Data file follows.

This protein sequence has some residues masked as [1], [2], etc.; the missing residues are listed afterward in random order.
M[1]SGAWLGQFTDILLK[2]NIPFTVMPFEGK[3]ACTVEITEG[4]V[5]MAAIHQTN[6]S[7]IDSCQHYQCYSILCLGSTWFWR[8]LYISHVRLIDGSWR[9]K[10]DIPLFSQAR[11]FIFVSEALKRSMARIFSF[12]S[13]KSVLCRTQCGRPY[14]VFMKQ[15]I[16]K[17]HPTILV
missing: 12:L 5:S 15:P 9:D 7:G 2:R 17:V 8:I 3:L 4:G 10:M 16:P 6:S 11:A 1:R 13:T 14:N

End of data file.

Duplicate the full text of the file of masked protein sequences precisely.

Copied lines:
This protein sequence has some residues masked as [1], [2], etc.; the missing residues are listed afterward in random order.
M[1]SGAWLGQFTDILLK[2]NIPFTVMPFEGK[3]ACTVEITEG[4]V[5]MAAIHQTN[6]S[7]IDSCQHYQCYSILCLGSTWFWR[8]LYISHVRLIDGSWR[9]K[10]DIPLFSQAR[11]FIFVSEALKRSMARIFSF[12]S[13]KSVLCRTQCGRPY[14]VFMKQ[15]I[16]K[17]HPTILV
missing: 12:L 5:S 15:P 9:D 7:G 2:R 17:V 8:I 3:L 4:G 10:M 16:P 6:S 11:A 1:R 13:T 14:N